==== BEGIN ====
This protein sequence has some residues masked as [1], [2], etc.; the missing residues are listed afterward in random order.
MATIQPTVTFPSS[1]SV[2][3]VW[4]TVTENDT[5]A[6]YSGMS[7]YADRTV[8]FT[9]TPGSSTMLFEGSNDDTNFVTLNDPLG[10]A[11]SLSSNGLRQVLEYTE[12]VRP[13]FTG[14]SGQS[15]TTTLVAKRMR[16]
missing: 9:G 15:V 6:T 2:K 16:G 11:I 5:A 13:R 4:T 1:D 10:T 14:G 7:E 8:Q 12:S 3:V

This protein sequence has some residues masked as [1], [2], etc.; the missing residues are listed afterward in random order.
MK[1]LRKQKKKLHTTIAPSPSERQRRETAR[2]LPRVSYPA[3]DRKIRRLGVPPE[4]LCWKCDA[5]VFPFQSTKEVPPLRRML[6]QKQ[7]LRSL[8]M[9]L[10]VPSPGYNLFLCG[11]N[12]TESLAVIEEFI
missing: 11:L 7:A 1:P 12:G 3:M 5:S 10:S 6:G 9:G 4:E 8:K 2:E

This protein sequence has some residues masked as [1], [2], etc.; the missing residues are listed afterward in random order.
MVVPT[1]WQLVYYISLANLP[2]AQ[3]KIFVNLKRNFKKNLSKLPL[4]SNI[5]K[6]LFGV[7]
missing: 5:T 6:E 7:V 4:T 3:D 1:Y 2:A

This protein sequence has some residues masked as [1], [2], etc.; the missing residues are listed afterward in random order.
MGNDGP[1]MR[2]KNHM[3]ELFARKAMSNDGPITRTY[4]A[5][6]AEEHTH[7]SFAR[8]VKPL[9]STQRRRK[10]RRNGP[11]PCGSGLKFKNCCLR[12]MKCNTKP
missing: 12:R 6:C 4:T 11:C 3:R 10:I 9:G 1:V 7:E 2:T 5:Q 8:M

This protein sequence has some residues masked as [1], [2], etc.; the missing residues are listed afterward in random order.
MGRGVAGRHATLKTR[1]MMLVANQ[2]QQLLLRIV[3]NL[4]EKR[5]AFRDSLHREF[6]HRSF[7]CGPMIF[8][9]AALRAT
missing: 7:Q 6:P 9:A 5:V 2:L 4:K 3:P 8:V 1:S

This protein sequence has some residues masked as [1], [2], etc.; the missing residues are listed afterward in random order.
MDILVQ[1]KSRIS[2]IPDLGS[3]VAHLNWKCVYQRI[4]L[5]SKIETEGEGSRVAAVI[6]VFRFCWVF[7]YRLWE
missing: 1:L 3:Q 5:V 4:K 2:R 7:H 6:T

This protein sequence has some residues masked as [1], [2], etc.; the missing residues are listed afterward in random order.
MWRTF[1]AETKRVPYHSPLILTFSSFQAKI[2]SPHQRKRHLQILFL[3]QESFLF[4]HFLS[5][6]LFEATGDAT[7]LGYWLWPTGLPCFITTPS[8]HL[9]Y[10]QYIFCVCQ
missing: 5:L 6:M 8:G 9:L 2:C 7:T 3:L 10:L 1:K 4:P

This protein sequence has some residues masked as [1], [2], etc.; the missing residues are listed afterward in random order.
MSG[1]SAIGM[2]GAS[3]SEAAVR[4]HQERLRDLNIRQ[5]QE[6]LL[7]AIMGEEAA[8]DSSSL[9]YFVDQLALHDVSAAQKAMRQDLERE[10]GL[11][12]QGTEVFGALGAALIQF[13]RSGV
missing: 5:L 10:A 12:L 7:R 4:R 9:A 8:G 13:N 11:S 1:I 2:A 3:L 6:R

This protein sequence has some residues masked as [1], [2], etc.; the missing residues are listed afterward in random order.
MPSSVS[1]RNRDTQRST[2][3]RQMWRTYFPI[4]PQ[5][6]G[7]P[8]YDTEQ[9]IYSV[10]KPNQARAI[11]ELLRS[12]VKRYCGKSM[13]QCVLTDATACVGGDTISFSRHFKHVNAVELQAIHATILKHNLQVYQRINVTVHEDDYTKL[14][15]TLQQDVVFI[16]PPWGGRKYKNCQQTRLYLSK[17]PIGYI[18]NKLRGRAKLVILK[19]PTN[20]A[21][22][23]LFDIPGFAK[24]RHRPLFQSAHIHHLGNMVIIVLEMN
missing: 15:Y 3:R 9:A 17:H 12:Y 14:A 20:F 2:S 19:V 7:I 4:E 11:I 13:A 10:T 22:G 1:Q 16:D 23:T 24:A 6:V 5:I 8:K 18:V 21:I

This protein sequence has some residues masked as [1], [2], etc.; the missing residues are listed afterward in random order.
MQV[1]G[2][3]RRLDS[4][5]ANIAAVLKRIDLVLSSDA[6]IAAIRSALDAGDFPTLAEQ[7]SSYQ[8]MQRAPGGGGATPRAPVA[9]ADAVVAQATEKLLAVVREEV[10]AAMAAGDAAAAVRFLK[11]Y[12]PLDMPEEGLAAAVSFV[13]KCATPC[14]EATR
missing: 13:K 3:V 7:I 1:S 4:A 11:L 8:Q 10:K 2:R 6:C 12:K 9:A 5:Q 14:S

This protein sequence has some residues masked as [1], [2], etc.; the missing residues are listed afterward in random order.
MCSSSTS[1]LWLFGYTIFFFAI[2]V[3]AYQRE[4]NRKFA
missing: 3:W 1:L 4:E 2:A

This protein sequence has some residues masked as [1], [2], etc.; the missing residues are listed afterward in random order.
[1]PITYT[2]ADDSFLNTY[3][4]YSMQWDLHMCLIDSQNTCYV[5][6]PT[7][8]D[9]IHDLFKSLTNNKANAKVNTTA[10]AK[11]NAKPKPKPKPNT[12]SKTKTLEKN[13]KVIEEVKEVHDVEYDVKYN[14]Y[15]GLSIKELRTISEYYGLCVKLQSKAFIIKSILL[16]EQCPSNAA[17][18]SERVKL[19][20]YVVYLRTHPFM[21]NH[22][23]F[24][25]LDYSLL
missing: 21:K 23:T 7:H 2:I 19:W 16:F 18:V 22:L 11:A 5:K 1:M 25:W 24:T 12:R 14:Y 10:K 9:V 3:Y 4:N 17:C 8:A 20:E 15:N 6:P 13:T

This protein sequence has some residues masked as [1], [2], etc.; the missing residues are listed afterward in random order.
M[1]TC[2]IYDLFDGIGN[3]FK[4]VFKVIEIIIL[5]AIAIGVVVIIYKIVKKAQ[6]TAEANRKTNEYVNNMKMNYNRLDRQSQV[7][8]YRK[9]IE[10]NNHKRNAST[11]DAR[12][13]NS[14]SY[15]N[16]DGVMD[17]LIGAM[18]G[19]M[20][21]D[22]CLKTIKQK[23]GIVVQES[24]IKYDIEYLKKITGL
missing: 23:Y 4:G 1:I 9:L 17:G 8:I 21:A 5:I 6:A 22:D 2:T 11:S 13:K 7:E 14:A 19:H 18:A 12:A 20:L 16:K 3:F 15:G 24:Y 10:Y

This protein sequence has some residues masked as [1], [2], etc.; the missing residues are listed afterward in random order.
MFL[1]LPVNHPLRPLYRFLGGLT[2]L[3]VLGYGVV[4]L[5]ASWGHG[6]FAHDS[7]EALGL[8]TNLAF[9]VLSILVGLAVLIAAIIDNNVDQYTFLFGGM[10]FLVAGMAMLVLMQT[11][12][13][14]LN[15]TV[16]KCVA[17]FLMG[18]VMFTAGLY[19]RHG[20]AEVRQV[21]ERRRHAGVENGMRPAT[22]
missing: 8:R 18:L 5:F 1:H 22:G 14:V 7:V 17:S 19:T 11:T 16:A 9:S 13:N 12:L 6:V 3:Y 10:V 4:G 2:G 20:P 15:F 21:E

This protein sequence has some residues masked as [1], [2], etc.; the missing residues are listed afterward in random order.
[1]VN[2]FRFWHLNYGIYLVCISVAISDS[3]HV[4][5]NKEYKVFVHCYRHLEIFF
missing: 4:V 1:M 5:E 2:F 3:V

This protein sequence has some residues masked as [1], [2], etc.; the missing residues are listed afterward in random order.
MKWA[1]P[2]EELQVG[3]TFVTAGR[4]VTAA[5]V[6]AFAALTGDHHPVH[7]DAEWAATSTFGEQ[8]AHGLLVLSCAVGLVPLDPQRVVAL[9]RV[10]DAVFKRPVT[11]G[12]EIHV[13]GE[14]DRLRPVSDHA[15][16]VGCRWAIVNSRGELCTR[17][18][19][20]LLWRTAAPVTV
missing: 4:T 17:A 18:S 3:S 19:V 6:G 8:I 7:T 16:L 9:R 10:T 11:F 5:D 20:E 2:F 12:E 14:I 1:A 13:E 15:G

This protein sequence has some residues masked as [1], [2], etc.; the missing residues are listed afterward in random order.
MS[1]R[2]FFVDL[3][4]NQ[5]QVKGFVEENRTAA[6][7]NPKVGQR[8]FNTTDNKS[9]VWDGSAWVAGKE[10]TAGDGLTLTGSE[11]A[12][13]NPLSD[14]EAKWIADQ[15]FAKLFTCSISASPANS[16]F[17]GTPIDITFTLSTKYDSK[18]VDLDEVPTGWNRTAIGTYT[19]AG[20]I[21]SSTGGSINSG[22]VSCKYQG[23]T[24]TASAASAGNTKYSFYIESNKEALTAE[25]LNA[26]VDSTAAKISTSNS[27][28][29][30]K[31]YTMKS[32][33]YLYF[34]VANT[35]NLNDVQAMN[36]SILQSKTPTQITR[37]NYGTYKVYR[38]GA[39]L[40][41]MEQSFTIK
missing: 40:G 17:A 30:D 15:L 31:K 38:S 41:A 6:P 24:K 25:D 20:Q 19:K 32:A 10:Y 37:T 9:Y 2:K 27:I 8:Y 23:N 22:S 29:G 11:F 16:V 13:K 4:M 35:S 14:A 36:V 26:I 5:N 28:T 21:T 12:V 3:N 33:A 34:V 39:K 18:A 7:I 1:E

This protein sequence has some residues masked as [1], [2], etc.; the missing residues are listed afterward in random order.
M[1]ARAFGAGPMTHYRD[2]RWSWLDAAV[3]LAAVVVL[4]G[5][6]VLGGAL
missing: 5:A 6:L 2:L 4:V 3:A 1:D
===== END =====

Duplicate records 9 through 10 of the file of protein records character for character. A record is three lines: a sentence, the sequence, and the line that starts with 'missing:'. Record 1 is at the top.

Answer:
This protein sequence has some residues masked as [1], [2], etc.; the missing residues are listed afterward in random order.
MPSSVS[1]RNRDTQRST[2][3]RQMWRTYFPI[4]PQ[5][6]G[7]P[8]YDTEQ[9]IYSV[10]KPNQARAI[11]ELLRS[12]VKRYCGKSM[13]QCVLTDATACVGGDTISFSRHFKHVNAVELQAIHATILKHNLQVYQRINVTVHEDDYTKL[14][15]TLQQDVVFI[16]PPWGGRKYKNCQQTRLYLSK[17]PIGYI[18]NKLRGRAKLVILK[19]PTN[20]A[21][22][23]LFDIPGFAK[24]RHRPLFQSAHIHHLGNMVIIVLEMN
missing: 15:Y 3:R 9:A 17:H 12:Y 14:A 20:F 2:S 19:V 7:I 4:E 11:I 13:A 10:T 22:G 1:Q 16:D 23:T 24:A 6:V 5:I 8:K 18:V 21:I

This protein sequence has some residues masked as [1], [2], etc.; the missing residues are listed afterward in random order.
MQV[1]G[2][3]RRLDS[4][5]ANIAAVLKRIDLVLSSDA[6]IAAIRSALDAGDFPTLAEQ[7]SSYQ[8]MQRAPGGGGATPRAPVA[9]ADAVVAQATEKLLAVVREEV[10]AAMAAGDAAAAVRFLK[11]Y[12]PLDMPEEGLAAAVSFV[13]KCATPC[14]EATR
missing: 13:K 3:V 7:I 1:S 4:A 11:L 8:Q 10:K 2:R 6:C 12:K 9:A 5:Q 14:S